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Chris Gentile's paintings at Main Art defend order against the onslaught of disarray.

Order, Disorder

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The world of the man-made is composed of attenuations and subdivisions of circles and squares. These are orthographic building blocks that supply us with our tenuous belief in regulation and satisfy our vanity over nature itself. Any wandering line that breaks from order may find itself described as "untrue."

Chris Gentile, in his show of gouache paintings at Main Art, intimates that this relationship to order breaks down pretty rapidly without the tools: the straight edges, compasses, computers and the like. We might calculate formulas and successfully apply them roundly, but if Gentile's demonstrated efforts at geometric fluency are any indication (and he's pretty good at repeating himself), we can't maintain it unaided by our contrivances.

Gentile's art is not the sort to put anyone on immediate notice, though. His installation is quietly filled with seven midsized works in quiet white frames. Inside most of the frames are geometric patterns executed in soft pastel gouaches that have gone slightly awry. They are so unobtrusive that one could easily come and go from the show unscathed by the artist's findings.

I went over to the guest log to see what the art world had to say. "Nice work, Chris" was the prevailing sentiment. Only one comment complained that the work did not speak to her.

I also had to look hard and wait for the kick. After a time, things began to enter my thinking: amusing but also poignant things like Saul Steinberg drawings, or homemade roadside signs hawking cured firewood or offering cheap kittens to a good home. The signs always reveal the calligrapher's great optimism that the idea to be spelled out will nicely fit the width of the board, a belief that almost never proves true. Instead, the message's letters are inclined to become smaller and more closely knit and to angle up or down as the right side of the board closes in on the writer. Steinberg played with this fragile brand of optimism in his own cartoon fashion for many years in the pages of the New Yorker.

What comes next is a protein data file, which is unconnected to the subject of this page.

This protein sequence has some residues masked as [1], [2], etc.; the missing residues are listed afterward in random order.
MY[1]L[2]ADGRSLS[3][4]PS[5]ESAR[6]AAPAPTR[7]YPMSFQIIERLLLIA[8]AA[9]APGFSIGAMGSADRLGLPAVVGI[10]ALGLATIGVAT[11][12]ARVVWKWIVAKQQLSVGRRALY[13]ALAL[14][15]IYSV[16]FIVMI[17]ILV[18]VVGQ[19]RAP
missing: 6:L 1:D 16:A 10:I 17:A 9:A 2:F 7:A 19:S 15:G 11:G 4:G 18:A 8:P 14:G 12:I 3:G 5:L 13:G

Optimism and failure, control and fate, math and hazard, truth and fiction: all things that are not really opposites but still manage to contradict, foil and otherwise embellish each other. These things I began to comprehend in Gentile's airy, irregular tesselations.

One isolated grouping of works in the show is a bit more pictorial. Arranged in a grid, these simple semiotic images suggest an odd glossary of forms, a cryptic map of the artist's world. Gentile's language diversifies briefly in this piece before returning to finish proving his experiment. By then, it may be evident to viewers that one margin of Gentile's gouache paintings seems to disclose where the artist begins his organized pattern of simple forms. Carefully manufactured diamond or oval shapes queue up perfectly along this starting line. If these paintings can be imagined as gameboards, the repeating shapes are the defenders of order against the onslaught of disarray that is nature's own favorite strategy. Gentile indicates the necessary folly of our mission on earth as nature's optimistic adversaries, with rulers in hand. I think he has graphed the probability that we are predisposed to forfeit the game to our opponent in the end. But, optimistically speaking, it could be worse.



"Untitled 2001," Chris Gentile's gouache works on paper, is on display at Main Art Gallery, 1537 W. Main St., through Feb. 26. 355-6151

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